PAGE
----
[akpm@linux-foundation.org: update hung_task_timeout_max's comment]
      Link: http://lkml.kernel.org/r/20180611111004.203513-1-dvyukov@google.com
      
      
      Signed-off-by: default avatarDmitry Vyukov <dvyukov@google.com>
      Cc: Paul E. McKenney <paulmck@linux.vnet.ibm.com>
      Cc: Tetsuo Handa <penguin-kernel@I-love.SAKURA.ne.jp>
      Cc: Thomas Gleixner <tglx@linutronix.de>
      Cc: Peter Zijlstra <a.p.zijlstra@chello.nl>
      Cc: Ingo Molnar <mingo@elte.hu>
      Signed-off-by: default avatarAndrew Morton <akpm@linux-foundation.org>
      Signed-off-by: default avatarLinus Torvalds <torvalds@linux-foundation.org>
      a2e51445
  21. 17 Aug, 2018 3 commits
    • Kirill Tkhai's avatar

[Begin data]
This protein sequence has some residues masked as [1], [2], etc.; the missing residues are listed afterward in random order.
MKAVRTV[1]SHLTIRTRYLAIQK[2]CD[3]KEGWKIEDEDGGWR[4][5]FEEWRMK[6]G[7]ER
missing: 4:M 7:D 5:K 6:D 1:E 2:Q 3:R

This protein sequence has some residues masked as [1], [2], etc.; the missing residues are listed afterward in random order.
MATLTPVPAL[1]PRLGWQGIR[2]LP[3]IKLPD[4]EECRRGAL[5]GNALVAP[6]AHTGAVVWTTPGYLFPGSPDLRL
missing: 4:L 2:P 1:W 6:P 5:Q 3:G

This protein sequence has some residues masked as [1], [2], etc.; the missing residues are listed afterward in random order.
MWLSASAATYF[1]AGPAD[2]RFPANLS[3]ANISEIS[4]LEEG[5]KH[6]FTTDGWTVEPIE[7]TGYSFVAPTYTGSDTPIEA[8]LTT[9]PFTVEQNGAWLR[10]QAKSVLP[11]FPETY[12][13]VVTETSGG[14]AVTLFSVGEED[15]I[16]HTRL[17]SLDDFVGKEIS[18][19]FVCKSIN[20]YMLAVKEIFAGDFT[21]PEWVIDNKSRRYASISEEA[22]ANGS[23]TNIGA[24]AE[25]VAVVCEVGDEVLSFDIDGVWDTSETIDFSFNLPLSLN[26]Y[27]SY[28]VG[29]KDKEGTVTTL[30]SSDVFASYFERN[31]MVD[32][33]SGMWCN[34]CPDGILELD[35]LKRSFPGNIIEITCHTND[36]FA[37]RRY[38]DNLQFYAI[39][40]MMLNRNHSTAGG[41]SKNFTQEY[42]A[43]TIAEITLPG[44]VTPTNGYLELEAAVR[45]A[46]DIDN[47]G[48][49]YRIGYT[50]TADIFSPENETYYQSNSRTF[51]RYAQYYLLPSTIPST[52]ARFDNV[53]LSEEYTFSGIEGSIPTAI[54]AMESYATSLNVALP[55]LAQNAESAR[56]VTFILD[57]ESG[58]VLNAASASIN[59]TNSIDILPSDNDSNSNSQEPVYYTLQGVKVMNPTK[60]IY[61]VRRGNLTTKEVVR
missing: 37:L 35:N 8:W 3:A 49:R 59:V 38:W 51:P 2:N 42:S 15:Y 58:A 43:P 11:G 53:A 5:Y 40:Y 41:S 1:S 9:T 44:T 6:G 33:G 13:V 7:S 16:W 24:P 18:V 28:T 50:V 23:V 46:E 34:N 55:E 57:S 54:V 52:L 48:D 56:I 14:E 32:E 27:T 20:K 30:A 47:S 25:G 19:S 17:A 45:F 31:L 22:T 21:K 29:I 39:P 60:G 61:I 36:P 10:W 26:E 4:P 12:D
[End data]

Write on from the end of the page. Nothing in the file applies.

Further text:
mm: introduce CONFIG_MEMCG_KMEM as combination of CONFIG_MEMCG && !CONFIG_SLOB · 84c07d11
      Kirill Tkhai authored
      Introduce new config option, which is used to replace repeating
      CONFIG_MEMCG && !CONFIG_SLOB pattern.  Next patches add a little more
      memcg+kmem related code, so let's keep the defines more clearly.
      
      Link: http://lkml.kernel.org/r/153063053670.1818.15013136946600481138.stgit@localhost.localdomain
      
      
      Signed-off-by: default avatarKirill Tkhai <ktkhai@virtuozzo.com>
      Acked-by: default avatarVladimir Davydov <vdavydov.dev@gmail.com>
      Tested-by: default avatarShakeel Butt <shakeelb@google.com>
      Cc: Al Viro <viro@zeniv.linux.org.uk>
      Cc: Andrey Ryabinin <aryabinin@virtuozzo.com>
      Cc: Chris Wilson <chris@chris-wilson.co.uk>
      Cc: Greg Kroah-Hartman <gregkh@linuxfoundation.org>
      Cc: Guenter Roeck <linux@roeck-us.net>
      Cc: "Huang, Ying" <ying.huang@intel.com>
      Cc: Johannes Weiner <hannes@cmpxchg.org>
      Cc: Josef Bacik <jbacik@fb.com>
      Cc: Li RongQing <lirongqing@baidu.com>
      Cc: Matthew Wilcox <willy@infradead.org>
      Cc: Matthias Kaehlcke <mka@chromium.org>
      Cc: Mel Gorman <mgorman@techsingularity.net>
      Cc: Michal Hocko <mhocko@kernel.org>